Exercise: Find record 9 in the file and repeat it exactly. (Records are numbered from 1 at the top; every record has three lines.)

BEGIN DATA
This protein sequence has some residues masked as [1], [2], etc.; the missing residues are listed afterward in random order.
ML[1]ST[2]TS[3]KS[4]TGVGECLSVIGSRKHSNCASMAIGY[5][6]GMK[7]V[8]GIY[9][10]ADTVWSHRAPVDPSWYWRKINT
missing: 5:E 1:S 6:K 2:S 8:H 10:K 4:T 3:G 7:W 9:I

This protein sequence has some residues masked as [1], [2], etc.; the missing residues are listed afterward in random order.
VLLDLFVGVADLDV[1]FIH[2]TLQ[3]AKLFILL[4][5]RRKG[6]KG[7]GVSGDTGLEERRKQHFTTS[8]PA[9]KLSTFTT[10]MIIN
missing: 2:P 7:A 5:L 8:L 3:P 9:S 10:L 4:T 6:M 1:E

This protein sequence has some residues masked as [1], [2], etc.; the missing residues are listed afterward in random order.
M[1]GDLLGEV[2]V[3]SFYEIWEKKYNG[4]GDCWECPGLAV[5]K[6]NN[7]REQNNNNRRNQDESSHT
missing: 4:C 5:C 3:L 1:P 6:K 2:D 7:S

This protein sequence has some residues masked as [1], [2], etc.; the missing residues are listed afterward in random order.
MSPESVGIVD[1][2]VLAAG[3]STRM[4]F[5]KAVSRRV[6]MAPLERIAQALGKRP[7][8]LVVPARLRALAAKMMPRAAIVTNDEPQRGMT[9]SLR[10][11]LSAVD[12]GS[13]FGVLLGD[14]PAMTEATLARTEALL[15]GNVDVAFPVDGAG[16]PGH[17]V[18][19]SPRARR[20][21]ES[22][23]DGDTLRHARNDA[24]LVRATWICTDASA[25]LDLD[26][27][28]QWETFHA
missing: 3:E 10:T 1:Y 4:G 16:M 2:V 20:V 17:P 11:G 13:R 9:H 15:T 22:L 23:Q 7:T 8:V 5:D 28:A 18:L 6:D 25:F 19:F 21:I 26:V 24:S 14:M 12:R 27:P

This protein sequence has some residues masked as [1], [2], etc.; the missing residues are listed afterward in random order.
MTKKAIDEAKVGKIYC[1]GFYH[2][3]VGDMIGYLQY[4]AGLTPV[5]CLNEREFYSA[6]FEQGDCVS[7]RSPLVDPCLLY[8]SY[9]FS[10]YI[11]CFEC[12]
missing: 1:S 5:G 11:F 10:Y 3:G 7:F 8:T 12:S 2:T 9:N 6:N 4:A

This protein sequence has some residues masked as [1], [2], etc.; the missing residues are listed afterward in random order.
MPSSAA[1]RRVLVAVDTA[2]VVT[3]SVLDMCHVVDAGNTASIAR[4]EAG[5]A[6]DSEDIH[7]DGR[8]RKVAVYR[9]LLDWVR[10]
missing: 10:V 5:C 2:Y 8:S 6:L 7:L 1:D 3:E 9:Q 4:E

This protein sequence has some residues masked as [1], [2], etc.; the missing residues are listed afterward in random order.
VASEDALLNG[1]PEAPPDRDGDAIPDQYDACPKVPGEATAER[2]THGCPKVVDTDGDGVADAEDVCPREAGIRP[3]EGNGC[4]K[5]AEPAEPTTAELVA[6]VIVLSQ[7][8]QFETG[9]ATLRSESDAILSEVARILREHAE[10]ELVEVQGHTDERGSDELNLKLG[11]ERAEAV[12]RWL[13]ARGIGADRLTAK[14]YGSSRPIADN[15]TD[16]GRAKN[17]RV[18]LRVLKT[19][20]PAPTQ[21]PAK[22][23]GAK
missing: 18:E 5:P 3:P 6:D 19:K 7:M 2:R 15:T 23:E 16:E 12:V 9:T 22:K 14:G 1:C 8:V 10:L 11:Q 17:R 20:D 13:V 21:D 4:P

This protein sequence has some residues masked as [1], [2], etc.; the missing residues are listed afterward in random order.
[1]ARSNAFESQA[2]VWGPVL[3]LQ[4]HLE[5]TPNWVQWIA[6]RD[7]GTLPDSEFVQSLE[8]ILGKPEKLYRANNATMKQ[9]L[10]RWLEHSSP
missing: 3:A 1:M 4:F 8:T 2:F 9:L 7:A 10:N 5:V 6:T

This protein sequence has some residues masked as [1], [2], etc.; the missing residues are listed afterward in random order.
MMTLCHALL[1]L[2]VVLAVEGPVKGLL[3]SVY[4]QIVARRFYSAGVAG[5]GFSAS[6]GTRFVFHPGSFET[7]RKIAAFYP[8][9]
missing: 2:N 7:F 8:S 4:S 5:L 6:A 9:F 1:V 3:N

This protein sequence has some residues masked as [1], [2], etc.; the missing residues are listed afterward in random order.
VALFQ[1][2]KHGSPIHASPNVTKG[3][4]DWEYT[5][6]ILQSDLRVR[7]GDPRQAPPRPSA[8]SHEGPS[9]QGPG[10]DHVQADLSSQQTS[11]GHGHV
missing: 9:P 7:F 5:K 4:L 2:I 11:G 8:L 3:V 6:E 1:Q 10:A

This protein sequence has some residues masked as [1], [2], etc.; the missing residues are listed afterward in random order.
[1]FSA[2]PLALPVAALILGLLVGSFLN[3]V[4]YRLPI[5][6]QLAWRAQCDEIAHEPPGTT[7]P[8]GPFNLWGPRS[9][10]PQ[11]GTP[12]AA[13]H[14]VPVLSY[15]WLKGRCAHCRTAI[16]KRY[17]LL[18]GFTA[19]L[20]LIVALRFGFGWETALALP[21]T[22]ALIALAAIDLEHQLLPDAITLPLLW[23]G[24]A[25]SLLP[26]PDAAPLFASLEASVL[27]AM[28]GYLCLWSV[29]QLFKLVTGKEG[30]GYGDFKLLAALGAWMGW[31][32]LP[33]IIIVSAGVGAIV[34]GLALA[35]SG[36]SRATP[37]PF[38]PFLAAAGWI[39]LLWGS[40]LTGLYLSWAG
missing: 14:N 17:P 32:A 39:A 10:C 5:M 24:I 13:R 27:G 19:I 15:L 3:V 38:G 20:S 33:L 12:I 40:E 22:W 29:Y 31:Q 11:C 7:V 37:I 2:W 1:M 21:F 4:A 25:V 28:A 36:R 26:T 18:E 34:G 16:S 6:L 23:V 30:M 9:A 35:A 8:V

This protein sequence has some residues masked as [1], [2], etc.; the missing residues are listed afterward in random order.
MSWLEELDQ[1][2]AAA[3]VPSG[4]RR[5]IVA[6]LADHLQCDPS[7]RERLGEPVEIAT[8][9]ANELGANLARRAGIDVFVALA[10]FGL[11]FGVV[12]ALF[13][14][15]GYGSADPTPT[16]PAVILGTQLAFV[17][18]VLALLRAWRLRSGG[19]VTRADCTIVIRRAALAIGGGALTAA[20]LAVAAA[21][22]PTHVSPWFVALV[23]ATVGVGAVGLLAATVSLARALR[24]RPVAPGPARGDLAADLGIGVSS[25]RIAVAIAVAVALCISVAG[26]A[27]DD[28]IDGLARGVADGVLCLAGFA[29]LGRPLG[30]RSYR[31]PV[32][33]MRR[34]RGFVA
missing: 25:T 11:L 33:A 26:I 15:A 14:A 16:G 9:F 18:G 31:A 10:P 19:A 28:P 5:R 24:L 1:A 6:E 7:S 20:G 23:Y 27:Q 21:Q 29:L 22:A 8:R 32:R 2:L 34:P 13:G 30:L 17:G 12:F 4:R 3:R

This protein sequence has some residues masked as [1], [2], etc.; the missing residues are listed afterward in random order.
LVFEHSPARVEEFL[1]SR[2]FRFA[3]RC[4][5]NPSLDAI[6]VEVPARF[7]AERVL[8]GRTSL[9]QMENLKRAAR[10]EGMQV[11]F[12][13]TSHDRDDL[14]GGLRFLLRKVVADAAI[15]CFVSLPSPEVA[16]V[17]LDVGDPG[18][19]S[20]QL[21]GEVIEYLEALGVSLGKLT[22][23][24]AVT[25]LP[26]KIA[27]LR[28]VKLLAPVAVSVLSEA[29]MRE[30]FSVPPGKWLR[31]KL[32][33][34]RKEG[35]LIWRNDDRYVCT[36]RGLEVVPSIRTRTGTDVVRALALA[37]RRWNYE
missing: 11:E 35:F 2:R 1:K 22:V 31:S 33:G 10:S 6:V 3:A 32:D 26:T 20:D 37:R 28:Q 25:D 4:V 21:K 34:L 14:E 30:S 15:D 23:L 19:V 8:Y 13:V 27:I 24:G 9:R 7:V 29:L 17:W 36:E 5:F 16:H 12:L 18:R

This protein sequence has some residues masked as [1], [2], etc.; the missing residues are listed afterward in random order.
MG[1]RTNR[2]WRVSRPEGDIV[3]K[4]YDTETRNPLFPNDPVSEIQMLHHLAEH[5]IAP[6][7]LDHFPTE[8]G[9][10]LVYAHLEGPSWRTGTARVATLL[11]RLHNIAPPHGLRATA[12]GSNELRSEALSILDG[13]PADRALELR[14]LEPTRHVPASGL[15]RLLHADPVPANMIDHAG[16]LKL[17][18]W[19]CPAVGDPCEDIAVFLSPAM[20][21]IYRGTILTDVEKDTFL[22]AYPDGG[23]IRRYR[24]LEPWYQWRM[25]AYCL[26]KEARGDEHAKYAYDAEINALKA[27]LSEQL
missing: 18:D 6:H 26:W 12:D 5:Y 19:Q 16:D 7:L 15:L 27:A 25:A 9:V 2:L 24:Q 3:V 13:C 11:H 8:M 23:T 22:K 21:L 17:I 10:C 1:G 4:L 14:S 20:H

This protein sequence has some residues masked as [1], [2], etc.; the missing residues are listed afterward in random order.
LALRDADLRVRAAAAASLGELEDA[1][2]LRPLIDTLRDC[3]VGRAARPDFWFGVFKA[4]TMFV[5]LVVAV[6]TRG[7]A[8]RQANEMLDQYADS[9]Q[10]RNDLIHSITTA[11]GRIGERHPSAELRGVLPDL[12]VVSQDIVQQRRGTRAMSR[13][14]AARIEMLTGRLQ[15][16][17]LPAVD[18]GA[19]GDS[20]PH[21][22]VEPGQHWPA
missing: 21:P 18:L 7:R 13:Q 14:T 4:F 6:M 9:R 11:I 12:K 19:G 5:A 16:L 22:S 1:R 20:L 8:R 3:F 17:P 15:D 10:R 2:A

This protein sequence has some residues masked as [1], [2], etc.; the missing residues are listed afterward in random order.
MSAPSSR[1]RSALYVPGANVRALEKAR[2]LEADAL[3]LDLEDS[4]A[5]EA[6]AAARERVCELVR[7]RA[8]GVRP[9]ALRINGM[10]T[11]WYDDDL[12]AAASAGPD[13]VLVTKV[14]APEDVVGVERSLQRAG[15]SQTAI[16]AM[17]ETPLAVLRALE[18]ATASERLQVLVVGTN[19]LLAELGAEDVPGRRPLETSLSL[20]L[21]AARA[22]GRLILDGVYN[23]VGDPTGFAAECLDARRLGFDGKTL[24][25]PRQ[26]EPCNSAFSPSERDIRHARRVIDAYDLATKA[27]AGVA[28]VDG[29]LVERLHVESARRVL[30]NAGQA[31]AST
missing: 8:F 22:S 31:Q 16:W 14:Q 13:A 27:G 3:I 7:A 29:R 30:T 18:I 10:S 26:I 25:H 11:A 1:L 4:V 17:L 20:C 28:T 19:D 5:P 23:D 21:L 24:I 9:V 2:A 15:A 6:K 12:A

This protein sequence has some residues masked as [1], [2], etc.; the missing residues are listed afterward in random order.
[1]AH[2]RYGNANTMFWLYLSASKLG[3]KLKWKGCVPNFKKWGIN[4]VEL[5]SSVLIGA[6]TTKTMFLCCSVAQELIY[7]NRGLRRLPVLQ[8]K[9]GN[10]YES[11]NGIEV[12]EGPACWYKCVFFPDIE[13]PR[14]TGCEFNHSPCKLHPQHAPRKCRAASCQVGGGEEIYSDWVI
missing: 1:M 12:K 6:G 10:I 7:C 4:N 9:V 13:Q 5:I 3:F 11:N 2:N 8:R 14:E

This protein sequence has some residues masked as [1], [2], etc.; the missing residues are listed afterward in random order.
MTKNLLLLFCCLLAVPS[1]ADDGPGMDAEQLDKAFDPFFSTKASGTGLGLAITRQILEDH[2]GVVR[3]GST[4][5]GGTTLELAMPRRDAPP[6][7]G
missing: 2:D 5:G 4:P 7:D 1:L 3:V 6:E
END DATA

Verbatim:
This protein sequence has some residues masked as [1], [2], etc.; the missing residues are listed afterward in random order.
MMTLCHALL[1]L[2]VVLAVEGPVKGLL[3]SVY[4]QIVARRFYSAGVAG[5]GFSAS[6]GTRFVFHPGSFET[7]RKIAAFYP[8][9]
missing: 2:N 7:F 8:S 4:S 5:L 6:A 9:F 1:V 3:N